"Why aren't we flying? Because getting there is half the fun. You know that..."-Clark Griswald
The recession wasn't much fun for leisure companies serving cash-starved consumers. Companies like RV manufacturer Thor Industries had to make do with more than a 50% drop in demand in 2009. The combination of near-retirees working longer and existing retirees ratcheting belts knocked industrywide RV shipments from a peak of 385,000 RVs in 2005 to just 165,000 in 2009.
The open road beckons... again
Lucky for Thor, retirees are feeling more financially fit thanks to a 176% increase in the stock market since March, 2009. As a result of rising confidence, the appetite for the home-away-from-home industry is marching back. July marked the 19th straight month of year-over-year growth for industry RV shipments, with 15% more RV's being shipped from makers to dealers than a year ago.
July's improvement brought year-to-date shipments to 201,000 units, up 13% versus 2012. And, that has industry watchers estimating total shipments will eclipse 300,000 this year for the first time since 2007.
So far, this year, the priciest are the best sellers. Sales of motorhomes, which cost more than towables, have climbed 35% year to date through July. Sales of Class A motorhomes, like those sold by Thor's Motor Coach brand -- the largest brand of Class A RVs with 21.9% market share -- are up 30% this year.
The more cost conscious towable RVs are selling more quickly too, growing 13.1% to 201,000 units.
Retirees like to travel
Traditionally, retirees have spent 17% of their annual budget on leisure, according to the Bureau of Labor Statistics. Since more baby boomers are retiring, the amount retirees spend on travel is growing too.
That's good news for Thor. The company is the biggest maker of towable RVs with 35.47% market share. Across all its brands and call classes of motor homes, Thor is the leader with a 25% market share.
As a result, Thor's sales hit a record $1.02 billion in the fourth quarter, good for 15% year-over-year growth. Sales of RVs, which grew 18.6% from last year, accounted for the lion's share of its revenue, or $913.2 million.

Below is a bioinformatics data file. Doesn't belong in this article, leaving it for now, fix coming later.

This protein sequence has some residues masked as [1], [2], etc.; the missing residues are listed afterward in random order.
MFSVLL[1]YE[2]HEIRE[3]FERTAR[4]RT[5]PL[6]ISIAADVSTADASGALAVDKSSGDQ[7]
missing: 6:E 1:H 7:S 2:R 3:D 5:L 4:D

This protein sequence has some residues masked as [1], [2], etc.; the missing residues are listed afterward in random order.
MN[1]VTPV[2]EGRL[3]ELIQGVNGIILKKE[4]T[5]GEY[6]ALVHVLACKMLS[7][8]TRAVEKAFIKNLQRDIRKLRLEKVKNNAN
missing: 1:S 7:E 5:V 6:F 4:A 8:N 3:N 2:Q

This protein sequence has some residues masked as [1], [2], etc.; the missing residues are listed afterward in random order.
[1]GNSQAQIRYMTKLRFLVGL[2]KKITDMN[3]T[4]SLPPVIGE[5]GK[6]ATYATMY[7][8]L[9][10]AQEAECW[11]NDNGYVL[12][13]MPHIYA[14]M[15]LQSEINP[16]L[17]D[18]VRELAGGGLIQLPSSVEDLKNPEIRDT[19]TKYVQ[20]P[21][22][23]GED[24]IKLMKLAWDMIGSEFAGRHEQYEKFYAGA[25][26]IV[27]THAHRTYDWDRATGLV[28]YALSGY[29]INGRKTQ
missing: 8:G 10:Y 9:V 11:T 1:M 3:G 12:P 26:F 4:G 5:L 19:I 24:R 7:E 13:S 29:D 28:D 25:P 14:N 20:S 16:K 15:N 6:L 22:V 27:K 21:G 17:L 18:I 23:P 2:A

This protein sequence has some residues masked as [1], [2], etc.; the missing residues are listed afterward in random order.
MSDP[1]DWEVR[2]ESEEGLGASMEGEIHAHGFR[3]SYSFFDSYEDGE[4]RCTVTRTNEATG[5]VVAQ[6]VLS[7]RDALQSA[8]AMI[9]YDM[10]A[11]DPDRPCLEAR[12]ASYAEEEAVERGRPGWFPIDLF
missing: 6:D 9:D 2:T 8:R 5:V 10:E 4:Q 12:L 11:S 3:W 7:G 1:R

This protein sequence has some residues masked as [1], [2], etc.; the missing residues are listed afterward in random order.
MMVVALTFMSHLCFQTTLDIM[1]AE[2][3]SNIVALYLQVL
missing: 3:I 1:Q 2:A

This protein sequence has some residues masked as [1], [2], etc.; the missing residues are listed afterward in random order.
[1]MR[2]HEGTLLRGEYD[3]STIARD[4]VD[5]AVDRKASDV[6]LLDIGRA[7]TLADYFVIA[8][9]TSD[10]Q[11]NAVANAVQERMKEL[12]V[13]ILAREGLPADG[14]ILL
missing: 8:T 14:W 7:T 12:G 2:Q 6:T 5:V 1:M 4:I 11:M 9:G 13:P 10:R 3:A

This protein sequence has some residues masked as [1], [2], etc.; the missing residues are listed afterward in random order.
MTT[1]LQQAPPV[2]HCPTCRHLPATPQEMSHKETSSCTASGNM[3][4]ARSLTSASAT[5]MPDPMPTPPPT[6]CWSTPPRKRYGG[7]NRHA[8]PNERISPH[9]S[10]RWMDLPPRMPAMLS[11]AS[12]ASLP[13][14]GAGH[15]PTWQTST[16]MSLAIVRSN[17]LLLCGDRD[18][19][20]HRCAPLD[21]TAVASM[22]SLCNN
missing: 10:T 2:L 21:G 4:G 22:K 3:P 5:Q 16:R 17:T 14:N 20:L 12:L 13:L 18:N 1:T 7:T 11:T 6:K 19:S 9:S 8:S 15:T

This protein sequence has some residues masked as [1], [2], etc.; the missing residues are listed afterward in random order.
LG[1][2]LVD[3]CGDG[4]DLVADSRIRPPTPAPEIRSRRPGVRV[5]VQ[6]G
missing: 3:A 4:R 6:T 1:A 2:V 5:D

Within RVs, the biggest contributor to Thor's revenue was towables. Sales of tow-behind RVs like those made by Thor's Keystone -- the largest maker of such RVs -- grew 12.6% to $745 million.
Keystone's Bullet ultra-lite travel trailer has been especially strong. Sales grew 25.5% in the first four months of 2013, making it the number-one selling travel trailer in the $20,000 to $25,000 segment. But, while towables contributed the largest percentage of revenue in dollars, motorhomes are growing most quickly. Sales of those RVs jumped 55.8% to $167.9 million.
The strong end to the year translated into full-year sales of nearly $3.7 billion, up 19.6% from fiscal 2012. Again, motorhomes saw the biggest growth for the fiscal year, climbing 67% to $591.2 million. Importantly, this sales strength is set to continue as Thor's backlog increased 31.7% to $441.5 million. The backlog of motorhomes nearly doubled to $213 million.
The strength has refocused Thor
At the end of July, the company announced it was selling its bus business to Allied Specialty Vehicles for $100 million. That removes $450 million in Thor annual sales, but also gets rid of a low-margin slow grower at a time when RVs are growing much more quickly.
As part of Thor's plan to double down on RVs, the company bought the Indiana RV production campus formerly operated by Navistar to make its Monaco brand in June. The move gives Thor the ability to more quickly and cheaply boost capacity to meet its backlog. And the facility's paint booths decrease Thor's reliance on third-party vendors, helping to remove bottlenecks.
Additionally, Thor acquired towable RV maker Livin' Lite at the end of August. That deal gives Thor intellectual property tied to lighter aluminum designs, while adding $24 million in annual sales. Once Livin' Lite is integrated, Thor thinks it can ramp sales thanks to its larger distribution network.
The final take
Of course, Thor isn't alone in the RV space. It competes with Berkshire Hathaway's Forest River, which has grown just about as big as Thor in towable RVs, and it competes against Winnebago Industries , which owns 18% of the motorized market. Those are tough competitors.
Forest River has leveraged Berkshire's balance sheet to help fuel significant market share growth. In the first seven months of this year, Forest River's sales are 26% higher than last year. Combined, Thor and Forest River make up nearly 70% of RV industry sales.
Winnebago is more highly leveraged to the motorhome market, suggesting more rapid growth for motorized RVs will impact it more. As a result, sales at Winnebago grew 40% and net income improved 191% in the third quarter.
Both are relatively cheap too, with Winnebago and Thor trading just 0.84 and 0.80 times sales, respectively. Thor has a slightly lower forward price earnings multiple at 15.6 versus 18.8 for Winnebago. Thor's profit margin outpaces Winnebago's at 12.75%, and that ratio should improve given Thor's bus divestiture.
Both Winnebago and Thor are likely to enjoy growth as more baby boomers retire daily, and the economy finds itself on firmer ground. As a result, sales are likely to enjoy tailwinds into next year. If so, it may be a good time to consider the RV industry and an investment in Thor.
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The article Baby Boomers Are Driving Thor Higher originally appeared on Fool.com.Todd Campbell has no position in any stocks mentioned. The Motley Fool has no position in any of the stocks mentioned. Try any of our Foolish newsletter services free for 30 days. We Fools may not all hold the same opinions, but we all believe that considering a diverse range of insights makes us better investors. The Motley Fool has a disclosure policy.
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